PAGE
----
Illinois State University Mathematics Department

MAT 305: Combinatorics Topics for K-8 Teachers

Spring 1999
6:00 - 8:50 pm Tuesday STV 332
Dr. Roger Day (

Test #3
Possible Solutions

Please write your solutions on one side only of each piece of paper you use, and please begin each solution on a new sheet of paper. You may use factorial notation as well as combination and permutation notation where appropriate (i.e., there is no need to expand 24!).

You are to work alone on this test. You may not use anyone else's work nor may you refer to any materials as you complete the test. You may ask me questions.

Evaluation Criteria

You may earn up to 10 points on each of questions 1 through 6. For each question:

  • 6 points count toward a correct solution to the problem. I will evaluate the mathematics you use:
    • Is it accurate and appropriate?
    • Have you provided adequate justification?
  • 4 points count toward how you express your solution. I will evaluate how you communicate your results:
    • Is your solution clear and complete?
    • Have you expressed logical connections among components of your solution?


Respond to each of these questions by placing your solution in the blank. While you may show steps leading to your solution, you do not need to generate written explanations for parts (a) and (b) of question (1).

a. In the expansion of , what is the value of K for the collected term ?

b. How many solutions are there for the equation if each , i = 1,2,3,4, must be a non-negative integer?


Respond to each of these questions by placing your solution in the blank. While you may show steps leading to your solution, you do not need to generate written explanations for parts (a) and (b) of question (2).

a. A teacher intends to assign letter grades to one class of students according to the following distribution: 3 As, 6 Bs, 7 Cs, and 2 Ds. In how many ways can this grade assignment occur?

b. Suppose a recurrence relation s(n) is defined as s(n) = s(n-1) - 2·s(n-3) for n larger than 3 with s(1) = 2, s(2) = 5, and s(3) = 1. Determine the absolute difference between the largest and smallest values in the set {s(1), s(2), . . . , s(8)}.


Here is a portion of Pascal's Triangle.

Consider the sum C(4,0) + C(5,1) + C(6,2) + C(7,3) + C(8,4) = C(9,4). The components of this sum are outlined in the triangle above.

a. In the triangle above, outline the following pattern, including the sum represented here with a question mark. Verify that you have included the correct sum.

C(2,0) + C(3,1) + C(4,2) + C(5,3) + C(6,4) + C(7,5) = ?

What is the sum, expressed as a combination?

b. Determine C(7,0) + C(8,1) + C(9,2) + . . . + C(27,20). Respond using combination notation.

c. Determine C(7,7) + C(8,7) + C(9,7) + . . . + C(27,7). Respond using combination notation.

BONUS! State and prove the general result that has been illustrated in the problem.


Use this difference table for parts (a) and (b).

a. Complete as many open rows of the table (D1, D2, D3, D4) as necessary to determine the type of equation that will model the relationship between the values in the first two lines of the table (x and f(x)). Write a brief explanation describing how you know what type of equation this will be.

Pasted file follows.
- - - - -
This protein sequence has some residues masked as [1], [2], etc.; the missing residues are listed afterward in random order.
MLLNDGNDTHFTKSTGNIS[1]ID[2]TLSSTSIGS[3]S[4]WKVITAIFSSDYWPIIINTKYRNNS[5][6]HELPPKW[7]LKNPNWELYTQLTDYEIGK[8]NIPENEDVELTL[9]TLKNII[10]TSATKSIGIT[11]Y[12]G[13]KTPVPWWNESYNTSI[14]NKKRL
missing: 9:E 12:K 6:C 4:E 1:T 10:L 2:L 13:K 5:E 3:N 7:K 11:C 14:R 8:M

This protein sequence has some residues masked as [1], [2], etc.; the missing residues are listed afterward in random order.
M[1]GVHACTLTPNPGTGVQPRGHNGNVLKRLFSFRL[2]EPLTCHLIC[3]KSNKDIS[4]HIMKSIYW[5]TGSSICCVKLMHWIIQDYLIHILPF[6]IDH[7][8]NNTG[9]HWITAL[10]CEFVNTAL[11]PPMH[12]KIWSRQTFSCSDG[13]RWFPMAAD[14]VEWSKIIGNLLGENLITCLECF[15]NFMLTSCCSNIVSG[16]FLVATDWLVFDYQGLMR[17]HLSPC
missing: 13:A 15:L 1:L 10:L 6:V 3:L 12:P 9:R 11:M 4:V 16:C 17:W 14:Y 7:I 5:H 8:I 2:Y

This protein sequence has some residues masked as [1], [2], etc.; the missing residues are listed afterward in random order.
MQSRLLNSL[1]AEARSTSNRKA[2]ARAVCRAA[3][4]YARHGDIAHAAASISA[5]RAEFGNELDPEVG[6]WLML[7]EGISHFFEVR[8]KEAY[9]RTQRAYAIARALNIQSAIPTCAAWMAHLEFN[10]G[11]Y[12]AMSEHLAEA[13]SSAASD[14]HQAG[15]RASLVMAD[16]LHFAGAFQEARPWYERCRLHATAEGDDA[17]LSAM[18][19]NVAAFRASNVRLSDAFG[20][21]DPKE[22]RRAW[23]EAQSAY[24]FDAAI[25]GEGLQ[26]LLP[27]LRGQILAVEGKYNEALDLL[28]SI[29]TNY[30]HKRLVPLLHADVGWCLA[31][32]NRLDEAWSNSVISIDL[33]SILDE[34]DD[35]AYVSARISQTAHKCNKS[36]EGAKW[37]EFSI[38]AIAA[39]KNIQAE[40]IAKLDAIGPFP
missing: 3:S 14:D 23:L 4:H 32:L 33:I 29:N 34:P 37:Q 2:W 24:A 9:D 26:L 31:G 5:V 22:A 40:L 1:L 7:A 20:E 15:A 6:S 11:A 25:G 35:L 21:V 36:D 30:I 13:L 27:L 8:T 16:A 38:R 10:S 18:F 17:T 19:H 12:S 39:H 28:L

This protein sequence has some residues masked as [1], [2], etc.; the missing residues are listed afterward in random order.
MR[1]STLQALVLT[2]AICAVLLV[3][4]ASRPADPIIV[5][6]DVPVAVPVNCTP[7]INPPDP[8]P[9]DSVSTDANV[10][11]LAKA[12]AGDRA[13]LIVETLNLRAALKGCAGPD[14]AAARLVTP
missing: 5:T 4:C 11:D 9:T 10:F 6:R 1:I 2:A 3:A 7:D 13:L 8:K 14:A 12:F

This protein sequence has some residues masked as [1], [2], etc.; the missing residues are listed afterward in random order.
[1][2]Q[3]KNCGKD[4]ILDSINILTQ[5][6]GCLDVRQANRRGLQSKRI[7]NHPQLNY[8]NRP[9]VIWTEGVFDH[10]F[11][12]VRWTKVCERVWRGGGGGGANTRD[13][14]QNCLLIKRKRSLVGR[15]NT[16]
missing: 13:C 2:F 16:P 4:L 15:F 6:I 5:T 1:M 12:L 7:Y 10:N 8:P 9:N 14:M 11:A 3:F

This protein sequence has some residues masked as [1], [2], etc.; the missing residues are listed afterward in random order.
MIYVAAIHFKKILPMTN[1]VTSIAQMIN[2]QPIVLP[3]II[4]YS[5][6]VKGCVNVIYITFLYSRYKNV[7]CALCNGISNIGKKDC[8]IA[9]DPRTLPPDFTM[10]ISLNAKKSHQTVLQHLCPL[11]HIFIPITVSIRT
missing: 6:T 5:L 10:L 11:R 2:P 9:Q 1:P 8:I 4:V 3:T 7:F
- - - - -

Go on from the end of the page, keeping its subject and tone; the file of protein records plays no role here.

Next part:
b. Use the information in the difference table to generate an explicit formula for the relationship between the values in the first two lines of the table, that is, between x and f(x).

Here are the first few rows for a triangular table of values. Use this for questions (c) and (d).

c. Write in entries for two more rows of the table. These are rows 4 and 5.

d. Use the method of finite differences to determine whether a polynomial exists that models the row sums for this table. If such a polynomial exists, state its degree. If a polynomial cannot be used, state why not. You are NOT required to determine any explicit formula here!


Marco's Uncle Oscar gave him two mice, which he named Whiskers and Oscar. But Marco discovered he'd made a big mistake. Oscar should have been named Oscarella! She just had 8 babies, 4 males and 4 females! "Ten mice aren't so many," said Marco to his mother. "They're cute."

"Yes," said his mother, "but these cute baby mice will breed when they are 6 weeks old, and continue breeding for a long time. Babies are born 3 weeks after breeding. Each mother mouse will have a litter of 8 babies, half males and half females.

Today Marco has 10 mice: Whiskers, Oscarella, and 8 babies.

a. How many mice will Marco have in (i) 3 weeks? (ii) 6 weeks? (iii) 9 weeks? (iv) 18 weeks?

b. Write a recurrence relationship for m(n), the number of mice Marco will have n weeks from today. Note that m(0) = 10 and that in part (a) you were asked to determine m(3), m(6), m(9), and m(18).


Many professional sports conduct tournaments to finish a season. Some sports have a single-elimination playoff concluding with a sudden-death championship, such as the National Football League's Super Bowl. Other sports, however, end the season with a multi-game series between two teams.

For instance, in Major League Baseball, the World Series is a best-of-7 playoff. Two teams compete until one team wins four games. Thus, there may be as few as four games in the playoff or as many as seven. In 1998, the New York Yankees swept the San Diego Padres in four games. From the Yankees perspective, the series record was WWWW, where W represents a Yankee win. In 1997, the Florida Marlins defeated the Cleveland Indians four games to three. Their 7-game series record was WLWLWLW, where W represents a Florida victory and L a Florida loss.

For this type of best-of-7 playoff, how many different won-loss records could there be, from the winner's perspective?

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